- In Cronan and Commissioner of Taxation  AATA 745, the AAT found that eBay trading activities undertaken by the taxpayer did amount to an enterprise, and that the taxpayer was liable for GST (and income tax). The ATO raised assessments based on industry benchmarks. As the taxpayer had not kept records of the relevant transactions, it was not able to discharge the onus of proving
Customs & excise update
Japan-Australia Economic Partnership Agreement implementation
The Customs Amendment (Japan-Australia Economic Partnership Agreement Implementation) Bill 2014, proposes to amend the Customs Act 1901 to introduce new rules of origin for goods that are imported into Australia from Japan, to give to the Japan-Australia Economic Partnership Agreement (the Agreement). The measures in the Bill will enable goods that satisfy the rules of origin to enter Australia at preferential rates of customs duty. The amendments also impose obligations on exporters of Australian goods to Japan and for which a preferential rate of duty will be claimed, and on people who produce such goods.
Complementary amendments to give effect to the Agreement will also be made to the Customs Tariff Act 1995 by the Customs Tariff Amendment (Japan-Australia Economic Partnership Agreement Implementation) Bill 2014.
The amendments will be operative from the later of Royal Assent and the day the Agreement comes into force for Australia.
Tariff classification of ceiling fans with lights
In Mercator Lighting Pty Ltd and Chief Executive Officer of Customs  AATA 694, the AAT held that electric ceiling fans with integrated lights should be classified under the lights heading, and particularly subheading 9405.10.00 of Schedule 3 to the Customs Tariff Act 1995. The AAT found that the fans constituted composite goods made up of different components and were prima facie classifiable under both the fans heading and the lights heading. However the AAT was of the view that neither the fan component, nor the light component gave the goods their ‘essential character’ for the purposes of Rule 3(b) of the Interpretation Rules in Schedule 2 to the Act. Consequently, the goods were to be classified as lights in accordance with Rule 3(c) (the residual provision) of the Interpretation Rules.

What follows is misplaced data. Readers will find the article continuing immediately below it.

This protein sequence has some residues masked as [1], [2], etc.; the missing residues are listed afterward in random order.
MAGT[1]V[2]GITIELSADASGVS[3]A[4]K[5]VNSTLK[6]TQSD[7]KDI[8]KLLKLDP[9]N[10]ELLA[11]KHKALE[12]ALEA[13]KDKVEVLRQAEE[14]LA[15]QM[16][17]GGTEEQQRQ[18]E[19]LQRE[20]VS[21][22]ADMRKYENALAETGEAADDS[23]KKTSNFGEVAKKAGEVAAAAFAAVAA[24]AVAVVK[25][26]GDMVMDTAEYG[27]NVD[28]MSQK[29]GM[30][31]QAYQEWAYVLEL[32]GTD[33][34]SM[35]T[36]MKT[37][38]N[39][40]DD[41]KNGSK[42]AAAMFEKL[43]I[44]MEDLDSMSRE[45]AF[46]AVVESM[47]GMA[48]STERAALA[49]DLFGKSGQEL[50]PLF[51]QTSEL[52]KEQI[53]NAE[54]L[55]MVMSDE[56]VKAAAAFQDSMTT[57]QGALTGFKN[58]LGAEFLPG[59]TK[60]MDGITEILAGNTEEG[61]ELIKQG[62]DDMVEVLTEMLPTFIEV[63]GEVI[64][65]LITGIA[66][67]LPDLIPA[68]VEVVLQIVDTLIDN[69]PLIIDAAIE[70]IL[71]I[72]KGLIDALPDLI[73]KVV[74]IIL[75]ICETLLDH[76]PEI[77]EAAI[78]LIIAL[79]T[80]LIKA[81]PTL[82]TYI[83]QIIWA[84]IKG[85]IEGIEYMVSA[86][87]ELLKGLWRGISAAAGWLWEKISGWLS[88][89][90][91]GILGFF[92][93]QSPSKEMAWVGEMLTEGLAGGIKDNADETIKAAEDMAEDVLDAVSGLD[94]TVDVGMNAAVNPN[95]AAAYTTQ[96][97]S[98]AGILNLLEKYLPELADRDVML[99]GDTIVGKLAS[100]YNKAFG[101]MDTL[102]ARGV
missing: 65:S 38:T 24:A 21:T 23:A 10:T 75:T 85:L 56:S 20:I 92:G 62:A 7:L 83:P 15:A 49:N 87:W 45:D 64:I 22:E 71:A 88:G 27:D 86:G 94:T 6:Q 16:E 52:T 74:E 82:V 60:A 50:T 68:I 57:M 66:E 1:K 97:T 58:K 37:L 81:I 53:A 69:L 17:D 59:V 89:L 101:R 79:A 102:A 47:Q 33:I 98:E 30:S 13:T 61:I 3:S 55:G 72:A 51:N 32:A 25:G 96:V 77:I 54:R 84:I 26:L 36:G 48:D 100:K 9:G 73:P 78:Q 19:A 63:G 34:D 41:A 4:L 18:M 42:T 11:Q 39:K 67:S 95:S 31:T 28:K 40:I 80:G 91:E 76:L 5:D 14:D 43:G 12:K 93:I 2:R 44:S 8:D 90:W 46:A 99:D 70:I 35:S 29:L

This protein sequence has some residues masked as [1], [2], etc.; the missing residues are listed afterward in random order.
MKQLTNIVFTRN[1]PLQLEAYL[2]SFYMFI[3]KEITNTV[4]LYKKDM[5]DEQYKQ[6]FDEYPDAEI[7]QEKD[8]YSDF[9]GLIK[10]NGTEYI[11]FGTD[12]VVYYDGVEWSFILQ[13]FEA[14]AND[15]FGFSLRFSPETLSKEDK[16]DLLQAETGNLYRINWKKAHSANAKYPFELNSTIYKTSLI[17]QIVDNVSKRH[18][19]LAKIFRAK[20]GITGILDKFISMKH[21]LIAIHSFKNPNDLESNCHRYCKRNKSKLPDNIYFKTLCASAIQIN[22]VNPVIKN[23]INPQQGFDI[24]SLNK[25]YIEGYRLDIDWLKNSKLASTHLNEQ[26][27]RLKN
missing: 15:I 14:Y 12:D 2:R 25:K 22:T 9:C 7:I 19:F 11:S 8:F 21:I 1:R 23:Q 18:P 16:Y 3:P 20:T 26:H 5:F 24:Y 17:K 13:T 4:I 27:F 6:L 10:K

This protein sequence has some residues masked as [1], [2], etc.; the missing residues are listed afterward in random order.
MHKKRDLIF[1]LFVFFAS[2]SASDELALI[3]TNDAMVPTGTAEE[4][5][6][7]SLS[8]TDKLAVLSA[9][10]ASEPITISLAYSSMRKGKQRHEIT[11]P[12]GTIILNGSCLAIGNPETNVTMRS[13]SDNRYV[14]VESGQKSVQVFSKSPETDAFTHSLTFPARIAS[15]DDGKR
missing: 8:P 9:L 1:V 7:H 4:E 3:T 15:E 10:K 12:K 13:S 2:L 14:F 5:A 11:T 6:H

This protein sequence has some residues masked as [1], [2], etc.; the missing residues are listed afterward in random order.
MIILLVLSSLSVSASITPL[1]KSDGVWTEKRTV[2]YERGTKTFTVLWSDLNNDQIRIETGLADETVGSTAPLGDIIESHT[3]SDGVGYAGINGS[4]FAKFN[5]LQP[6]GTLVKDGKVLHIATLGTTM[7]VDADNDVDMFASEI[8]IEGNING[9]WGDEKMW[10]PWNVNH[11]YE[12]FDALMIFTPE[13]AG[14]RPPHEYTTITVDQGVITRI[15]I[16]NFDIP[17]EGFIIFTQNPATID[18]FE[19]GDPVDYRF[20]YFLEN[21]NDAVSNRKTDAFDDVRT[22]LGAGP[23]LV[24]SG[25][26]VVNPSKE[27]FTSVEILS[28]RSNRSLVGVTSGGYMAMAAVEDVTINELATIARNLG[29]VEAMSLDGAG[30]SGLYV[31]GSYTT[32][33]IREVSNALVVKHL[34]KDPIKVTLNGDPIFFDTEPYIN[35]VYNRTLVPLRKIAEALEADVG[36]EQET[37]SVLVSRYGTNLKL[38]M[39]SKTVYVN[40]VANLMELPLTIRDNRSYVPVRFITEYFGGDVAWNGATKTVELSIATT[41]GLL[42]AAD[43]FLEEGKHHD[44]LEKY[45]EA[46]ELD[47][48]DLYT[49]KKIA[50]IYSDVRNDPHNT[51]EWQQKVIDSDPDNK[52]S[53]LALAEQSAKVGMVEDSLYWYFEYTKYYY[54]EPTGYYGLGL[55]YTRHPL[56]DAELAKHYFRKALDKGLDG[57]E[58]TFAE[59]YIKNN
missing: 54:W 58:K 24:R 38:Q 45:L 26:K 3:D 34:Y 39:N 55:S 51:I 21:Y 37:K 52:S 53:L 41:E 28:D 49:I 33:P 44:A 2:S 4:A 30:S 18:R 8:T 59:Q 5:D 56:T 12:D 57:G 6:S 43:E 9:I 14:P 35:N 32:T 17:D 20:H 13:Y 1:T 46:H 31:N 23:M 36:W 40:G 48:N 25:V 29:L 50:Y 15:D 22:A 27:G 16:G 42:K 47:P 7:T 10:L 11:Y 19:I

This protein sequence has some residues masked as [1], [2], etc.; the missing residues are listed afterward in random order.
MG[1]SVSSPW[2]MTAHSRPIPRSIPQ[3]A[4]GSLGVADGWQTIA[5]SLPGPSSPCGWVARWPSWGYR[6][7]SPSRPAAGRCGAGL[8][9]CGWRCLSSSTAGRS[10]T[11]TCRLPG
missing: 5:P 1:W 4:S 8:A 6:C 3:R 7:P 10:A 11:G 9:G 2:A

Tariff proposals reintroduce biannual indexation of fuel excise
Excise Tariff Proposal (No 1) 2014 and Customs Tariff Proposal (No 1) 2014, tabled in Parliament on 30 October 2014, give effect to the Government's announcement in 2014-15 Federal Budget that it would reintroduce biannual indexation of fuel excise to the Consumer Price Index. In accordance with the tariff proposals, the rate of excise and excise-equivalent customs duty for liquid fuels, such as petrol and diesel will increase to $0.386 per litre from 10 November 2014 to assist in funding investment in road infrastructure following delays in the passage of a number of customs and excise Bills currently before Parliament. Duty rates for alternative fuels, such as gaseous fuels, will also increase proportionately based on the liquid fuel duty rate.
Indexation of duty on fuel will apply each year thereafter on 1 February and 1 August, with the next increase scheduled for 1 February 2015.
The Government expects that the tariff proposals will be validated by parliament within 12 months.
The Tax and Superannuation Laws Amendment (2014 Measures No 6) Bill 2014 proposes consequential amendments to the Fuel Tax Act 2006 and the Energy Grants (Cleaner Fuels) Scheme Regulations 2004 to ensure that changes to the amount of excise and excise-equivalent customs duty payable by taxpayers as a result of the above tariff proposals are taken into account in calculating fuel tax credits and the cleaner fuels grant for biodiesel and renewable diesel. Therefore, upon Royal Assent to this Bill, fuel tax credit and grant claimants are able to claim the higher rate of fuel tax credits and grant amounts.